Dierks Bentley

Why, why can’t we get back the Dierks Bentley of “Up on the ridge” and “Riser?” Yep, “riser” was released in 2015; even then, he hadn’t sold out. There’s not even any point in him selling out this way–he was getting airplay anyway. Black is certainly not the most terrible album I’ve heard in recent memory, but it’s one of the most disappointing because I really thought we could count on Dierks Bentley. This is what he is capable of.

Blake Shelton

I own a Blake Shelton album called Loaded: the Best of Blake Shelton. Ironically, that album was released just prior to the beginning of his stint on The Voice, and so, essentially, it really is the best of Blake. Anyway, that record is great. But people won’t remember that; he’s done his best to eradicate all that in the past five years with the majority of his singles. I remember when I first heard “Austin,” and it blew me away. Same goes for “Don’t Make Me.” Blake does a lot for traditional country and music of substance from his chair on The Voice, and I just wish he’d take his own advice because if he did, I think he could be remembered for more than his reality show and his obnoxious tweets.

Keith Urban

Those of you that are shocked I own a Blake Shelton album, brace yourselves for this…I own no less than six–yep six–Keith Urban records…I’ll give you a moment to digest the fact that I’m not a Sturgill apologist, yet I own six Keith Urban records…now then. Keith Urban was a prime example of what good pop country is supposed to be–right up till the single “Little Bit of Everything” and his American Idol run (coincidence, Blake?). He used to write much of his material as well, and whether you enjoyed it or not, he was real. Keith Urban might be the most disappointing artist in the mainstream for me because he is just simply better than the crap he is releasing to radio–and it’s not as if he was ever especially traditional in the first place, so I don’t exactly see radio not playing him if he went back to more meaningful material. It literally boils down to laziness in his case, and that’s unfortunate.

Kenny Chesney

He is better than this too, even if you’re sick of beach music. His last record was absolutely boring and lifeless. Even Chesney sounds bored. I miss the days of “There Goes my Life” and “Old Blue chair.” Like Brad and Keith, even if Kenny isn’t your favorite, he used to at least be himself.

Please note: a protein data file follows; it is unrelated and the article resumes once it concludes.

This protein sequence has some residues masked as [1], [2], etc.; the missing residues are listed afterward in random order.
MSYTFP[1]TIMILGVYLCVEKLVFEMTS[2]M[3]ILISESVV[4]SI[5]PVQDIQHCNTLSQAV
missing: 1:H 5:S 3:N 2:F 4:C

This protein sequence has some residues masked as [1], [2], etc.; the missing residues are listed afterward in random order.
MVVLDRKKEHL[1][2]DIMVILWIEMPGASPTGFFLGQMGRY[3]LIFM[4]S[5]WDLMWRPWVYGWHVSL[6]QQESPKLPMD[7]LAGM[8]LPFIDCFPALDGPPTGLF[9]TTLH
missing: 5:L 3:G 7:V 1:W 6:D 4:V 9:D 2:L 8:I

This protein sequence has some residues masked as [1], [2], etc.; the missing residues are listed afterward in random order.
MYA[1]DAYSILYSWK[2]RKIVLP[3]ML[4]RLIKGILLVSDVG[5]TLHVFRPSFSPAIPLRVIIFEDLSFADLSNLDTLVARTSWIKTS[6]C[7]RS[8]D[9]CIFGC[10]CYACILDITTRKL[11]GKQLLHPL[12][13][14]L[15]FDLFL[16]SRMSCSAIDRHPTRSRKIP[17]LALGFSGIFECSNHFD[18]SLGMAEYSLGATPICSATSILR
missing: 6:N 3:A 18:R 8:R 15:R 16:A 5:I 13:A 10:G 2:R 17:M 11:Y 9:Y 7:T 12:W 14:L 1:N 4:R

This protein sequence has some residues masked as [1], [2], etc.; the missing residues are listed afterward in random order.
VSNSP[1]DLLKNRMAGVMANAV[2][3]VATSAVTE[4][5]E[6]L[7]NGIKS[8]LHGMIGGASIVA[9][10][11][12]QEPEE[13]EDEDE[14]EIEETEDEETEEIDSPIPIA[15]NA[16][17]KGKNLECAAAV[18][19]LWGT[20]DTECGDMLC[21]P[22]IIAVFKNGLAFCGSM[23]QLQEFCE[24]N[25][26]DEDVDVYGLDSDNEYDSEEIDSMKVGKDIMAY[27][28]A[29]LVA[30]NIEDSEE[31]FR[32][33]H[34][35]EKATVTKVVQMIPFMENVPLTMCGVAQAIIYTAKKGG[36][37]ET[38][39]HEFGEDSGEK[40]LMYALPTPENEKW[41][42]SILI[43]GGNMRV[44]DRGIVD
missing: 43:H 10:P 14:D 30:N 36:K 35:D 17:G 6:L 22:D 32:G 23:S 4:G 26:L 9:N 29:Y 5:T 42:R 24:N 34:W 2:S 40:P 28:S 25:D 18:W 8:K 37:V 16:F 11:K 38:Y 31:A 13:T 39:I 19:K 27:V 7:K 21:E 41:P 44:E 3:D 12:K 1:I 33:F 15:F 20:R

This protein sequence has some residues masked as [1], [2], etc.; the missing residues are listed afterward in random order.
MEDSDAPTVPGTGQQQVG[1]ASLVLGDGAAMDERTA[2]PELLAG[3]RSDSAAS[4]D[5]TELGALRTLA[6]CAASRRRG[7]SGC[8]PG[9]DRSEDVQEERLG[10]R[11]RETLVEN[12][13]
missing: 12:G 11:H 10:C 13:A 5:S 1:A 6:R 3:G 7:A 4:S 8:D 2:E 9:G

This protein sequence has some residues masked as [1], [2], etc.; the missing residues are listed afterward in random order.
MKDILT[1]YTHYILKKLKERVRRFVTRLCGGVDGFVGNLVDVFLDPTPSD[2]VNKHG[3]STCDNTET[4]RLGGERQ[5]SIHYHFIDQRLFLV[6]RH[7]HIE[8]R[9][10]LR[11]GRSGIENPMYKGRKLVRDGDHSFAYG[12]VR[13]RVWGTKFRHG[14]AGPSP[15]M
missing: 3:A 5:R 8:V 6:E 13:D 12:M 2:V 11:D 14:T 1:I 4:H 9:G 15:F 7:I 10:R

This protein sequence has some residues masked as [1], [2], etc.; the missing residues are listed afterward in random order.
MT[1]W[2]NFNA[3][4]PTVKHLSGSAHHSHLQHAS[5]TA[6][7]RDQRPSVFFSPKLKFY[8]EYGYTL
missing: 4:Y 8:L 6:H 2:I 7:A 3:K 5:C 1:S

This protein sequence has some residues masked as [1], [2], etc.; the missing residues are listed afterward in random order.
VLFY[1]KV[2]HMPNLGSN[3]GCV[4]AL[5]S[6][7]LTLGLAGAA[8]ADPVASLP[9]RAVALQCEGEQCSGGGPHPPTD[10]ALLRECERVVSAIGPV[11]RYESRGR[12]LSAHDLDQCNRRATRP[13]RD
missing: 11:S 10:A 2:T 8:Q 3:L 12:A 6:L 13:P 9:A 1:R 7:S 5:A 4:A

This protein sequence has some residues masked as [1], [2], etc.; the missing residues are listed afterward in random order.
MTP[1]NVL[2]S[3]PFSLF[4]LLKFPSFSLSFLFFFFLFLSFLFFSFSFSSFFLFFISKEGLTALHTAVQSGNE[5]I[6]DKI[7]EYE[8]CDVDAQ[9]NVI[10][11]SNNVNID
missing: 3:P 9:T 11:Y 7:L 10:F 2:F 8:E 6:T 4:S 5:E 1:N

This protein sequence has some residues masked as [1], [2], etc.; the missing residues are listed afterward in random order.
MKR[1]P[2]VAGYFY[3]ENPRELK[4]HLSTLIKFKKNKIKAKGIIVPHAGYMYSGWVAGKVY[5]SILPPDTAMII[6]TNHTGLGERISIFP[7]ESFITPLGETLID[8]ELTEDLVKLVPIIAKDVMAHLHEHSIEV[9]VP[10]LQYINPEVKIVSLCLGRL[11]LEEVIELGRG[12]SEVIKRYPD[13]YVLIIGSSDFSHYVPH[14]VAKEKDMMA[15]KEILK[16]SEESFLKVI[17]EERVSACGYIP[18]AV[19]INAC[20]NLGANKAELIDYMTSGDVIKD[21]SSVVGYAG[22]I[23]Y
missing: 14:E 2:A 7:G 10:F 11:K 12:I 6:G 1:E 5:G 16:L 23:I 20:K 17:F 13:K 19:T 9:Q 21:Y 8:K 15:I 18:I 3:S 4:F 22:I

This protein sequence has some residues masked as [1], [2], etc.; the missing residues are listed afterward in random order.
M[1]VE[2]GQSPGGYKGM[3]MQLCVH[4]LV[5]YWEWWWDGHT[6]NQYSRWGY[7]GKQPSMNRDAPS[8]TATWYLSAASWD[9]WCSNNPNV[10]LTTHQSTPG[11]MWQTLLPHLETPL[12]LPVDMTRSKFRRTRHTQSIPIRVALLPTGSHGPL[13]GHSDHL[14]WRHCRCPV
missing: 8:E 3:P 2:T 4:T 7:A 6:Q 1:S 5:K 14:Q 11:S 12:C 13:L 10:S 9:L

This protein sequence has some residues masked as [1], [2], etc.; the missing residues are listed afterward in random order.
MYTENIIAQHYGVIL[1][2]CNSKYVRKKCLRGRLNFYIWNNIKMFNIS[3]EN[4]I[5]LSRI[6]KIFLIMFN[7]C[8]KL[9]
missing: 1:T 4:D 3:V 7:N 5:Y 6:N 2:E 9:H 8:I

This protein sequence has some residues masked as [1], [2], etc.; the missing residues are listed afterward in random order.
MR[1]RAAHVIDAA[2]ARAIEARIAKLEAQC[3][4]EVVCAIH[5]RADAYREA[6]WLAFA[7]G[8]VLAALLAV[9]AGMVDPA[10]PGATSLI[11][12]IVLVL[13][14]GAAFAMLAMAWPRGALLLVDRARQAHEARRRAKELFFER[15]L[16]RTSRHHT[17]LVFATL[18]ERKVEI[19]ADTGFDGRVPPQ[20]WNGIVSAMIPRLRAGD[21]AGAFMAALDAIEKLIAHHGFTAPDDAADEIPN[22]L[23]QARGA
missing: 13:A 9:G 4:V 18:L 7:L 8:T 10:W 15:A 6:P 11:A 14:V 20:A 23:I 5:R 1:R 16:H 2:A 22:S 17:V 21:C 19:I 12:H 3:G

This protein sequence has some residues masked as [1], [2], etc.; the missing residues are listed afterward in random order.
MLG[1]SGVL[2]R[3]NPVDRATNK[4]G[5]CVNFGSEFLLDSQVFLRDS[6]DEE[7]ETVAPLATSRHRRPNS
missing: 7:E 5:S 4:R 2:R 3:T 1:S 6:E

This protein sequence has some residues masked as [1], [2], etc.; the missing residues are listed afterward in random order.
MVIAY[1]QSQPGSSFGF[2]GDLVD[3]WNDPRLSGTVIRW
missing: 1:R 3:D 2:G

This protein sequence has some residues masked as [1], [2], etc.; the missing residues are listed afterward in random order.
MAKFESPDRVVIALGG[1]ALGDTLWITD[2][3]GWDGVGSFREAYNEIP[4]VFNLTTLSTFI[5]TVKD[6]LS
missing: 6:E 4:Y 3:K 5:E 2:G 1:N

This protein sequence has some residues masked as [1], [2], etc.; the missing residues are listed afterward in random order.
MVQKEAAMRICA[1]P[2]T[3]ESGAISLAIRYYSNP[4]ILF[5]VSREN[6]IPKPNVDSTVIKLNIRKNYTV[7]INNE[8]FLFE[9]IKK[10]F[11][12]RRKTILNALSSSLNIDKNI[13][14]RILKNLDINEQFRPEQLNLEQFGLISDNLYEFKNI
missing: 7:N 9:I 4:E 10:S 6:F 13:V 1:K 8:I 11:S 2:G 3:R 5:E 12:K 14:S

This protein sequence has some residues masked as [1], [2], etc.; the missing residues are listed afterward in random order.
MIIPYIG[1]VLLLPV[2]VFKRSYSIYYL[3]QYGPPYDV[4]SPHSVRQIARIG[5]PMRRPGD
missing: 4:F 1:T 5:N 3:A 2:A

Eli Young Band

I remember when Eli Young Band were a cool Texas band releasing equally cool new music instead of shit like “Turn it On.” Yeah, that is basically all.

Honorable Mentions

  • Josh Turner–His last album wasn’t quite disappointing enough to piss me off on this level, it was mainly just boring, but if he releases more like this, he’ll make the list.
  • Little big town–I wish they’d get back to themselves, but I didn’t enjoy them enough when they were themselves to be as annoyed by them now. Also, The Breaker was a small step in the right direction.
  • the Band Perry–I don’t think them coming back to themselves is even possible at this point, so I don’t see the point listing them here.

Single Review: Zac Brown Band’s “My Old Man”

Rating: 9/10
What a great day in the lives of Zac Brown Band fans, one of which I’ll unashamedly admit is me. After producing three great albums, including 2012’s excellent Uncaged, the band, or more accurately Zac Brown himself, disappointed the majority of their fan base with 2015’s Jekyll + Hyde. It was not exactly a bad album, and there were even some great songs from it, but it was all over the place in terms of style and seemed more like a Zac Brown solo project at times. Brown promised a return to their roots with their upcoming album Welcome Home, already made promising by the choice of producer Dave Cobb, and thankfully, the first single delivers.

“My Old Man” sees the narrator looking back on the life lessons his father taught him, as well as reflecting on how to be a better man and pass those lessons on to his son. It reminds me thematically of George strait’s “Love Without End, Amen.” The acoustic guitar in this song is gorgeous, and there is some great fiddle play too, a sound that was noticeably and sadly lacking on their last album. Also, this song showcases the great harmony of the band that was forsaken all too often on Jekyll + Hyde. In short, this is where they belong, and zac Brown band fans everywhere should be joyful.